Early Childhood Development Principles
early child development

early childhood , early child development

early childhood , early child development
Self-esteem is nurtured from the very early stage of child.

early childhood , early child development

The following greatly enhance the child's ability to face the world when she reached adulthood :

The words that parents use with their children have very significant effects on them. Words can build them up destroy them.
Use as frequently as possible words of praise, assurance and encouragement but use them genuinely. Human nature is such that we tent to use negative works more readily - works that criticize, deride, humiliate discourage and taunt. Positive works build confidence and self-assurance while negative words undermine these essential qualities.

Identify the natural talents and abilities of your child in the early age. This can only be done if you have been spending time with your child and regularly interacting with her. Once identified, hone those talents by providing opportunities for the child to use them. Remember that children (as well as adults) usually enjoy doing what they are good at. As the child improves on his skills, her Self-esteem is boosted as well.

Every child, from the time she is born, is an individual in her own right. As such she must be accorded the respect and dignity deserving of every individual. The child has basic rights that must be honored in that of early child development principles.
Although for centuries these rights have been recognized by instinct, they are now enshrined in the U.N. Convention on the Rights of the Child.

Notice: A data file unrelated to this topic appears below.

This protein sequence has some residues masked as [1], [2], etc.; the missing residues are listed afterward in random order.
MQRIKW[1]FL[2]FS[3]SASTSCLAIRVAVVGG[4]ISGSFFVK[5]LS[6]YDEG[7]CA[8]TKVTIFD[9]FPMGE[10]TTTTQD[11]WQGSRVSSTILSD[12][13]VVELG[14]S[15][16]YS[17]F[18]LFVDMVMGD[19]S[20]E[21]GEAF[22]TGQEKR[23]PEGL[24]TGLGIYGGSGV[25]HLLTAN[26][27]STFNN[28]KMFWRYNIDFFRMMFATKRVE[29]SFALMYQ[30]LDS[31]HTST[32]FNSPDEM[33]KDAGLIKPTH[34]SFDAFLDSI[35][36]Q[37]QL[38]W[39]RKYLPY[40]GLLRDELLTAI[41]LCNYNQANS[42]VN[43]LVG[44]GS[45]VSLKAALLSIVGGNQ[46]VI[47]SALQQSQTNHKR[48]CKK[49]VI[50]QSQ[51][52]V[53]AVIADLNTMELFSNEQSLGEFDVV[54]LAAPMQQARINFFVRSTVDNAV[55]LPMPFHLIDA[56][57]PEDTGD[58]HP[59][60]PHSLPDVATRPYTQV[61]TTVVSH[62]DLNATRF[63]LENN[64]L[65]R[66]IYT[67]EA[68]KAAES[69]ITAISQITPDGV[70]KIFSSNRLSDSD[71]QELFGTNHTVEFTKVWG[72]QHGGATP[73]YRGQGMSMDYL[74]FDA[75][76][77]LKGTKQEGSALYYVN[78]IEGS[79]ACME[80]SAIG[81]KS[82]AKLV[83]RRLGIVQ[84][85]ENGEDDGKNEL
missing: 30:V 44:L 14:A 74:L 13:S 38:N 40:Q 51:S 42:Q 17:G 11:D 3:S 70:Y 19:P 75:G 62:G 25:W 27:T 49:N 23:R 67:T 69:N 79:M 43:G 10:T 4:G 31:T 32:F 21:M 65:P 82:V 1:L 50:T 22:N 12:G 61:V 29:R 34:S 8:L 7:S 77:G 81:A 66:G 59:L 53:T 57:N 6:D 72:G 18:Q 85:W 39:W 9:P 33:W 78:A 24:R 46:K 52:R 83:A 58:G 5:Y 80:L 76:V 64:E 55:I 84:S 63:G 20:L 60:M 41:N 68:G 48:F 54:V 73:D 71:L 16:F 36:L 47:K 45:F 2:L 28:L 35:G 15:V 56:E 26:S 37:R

Remember that a child is entrusted to parents for only a limited period of time. In a sense parents are merely stewards, entrusted with the task of preparing the child for adulthood. The onus is therefore on the parents to prepare the child as best as possible to face the world when he becomes an adult. A parent's love for each child should be UNCONDITIONAL. Too many parents make the mistake of trying to live out their dreams through their children and make unrealistic demands of them. Instead they should be seeking the best interest of the child and helping the child to realize his potentials. This is best done by guiding the child to discover his talents, abilities, aptitudes and interests. 

early childhood , early child development

early childhood , early child development

Social skills of a child should also be a concern to parents.

A child who is emotionally and mentally well taken care of should have little difficulty adjusting socially at any age. Social skills of the child should also be a concern to parents. Quite instinctively a child is able to find his place amongst his peers and others in his social circle. But he must first be self-confident, self-assured and comfortable with himself.

Social misfits and deviants almost always have underlying psychological problems with themselves. Overly protective parents can also cause their children to have difficulties in their social skills. early childhood , early child development

Consciously or unconsciously we tend to imitate our parents when we become parents. Therefore children who grow up in a stable and nurturing family are more likely to be good nurturing parents in the future.
This is the conclusion of some researchers: If there is any one general comment to make in summarizing the numerous threads of analysis, …it is that early family life has significant effects that extend over long stretches of time. In both persistence  effects and in cross-generational transmission, we have reported evidence of the continuing direct effects of early family on current relations between parents and adult children, and the transmission from one generation of similar characteristics to the next generation.

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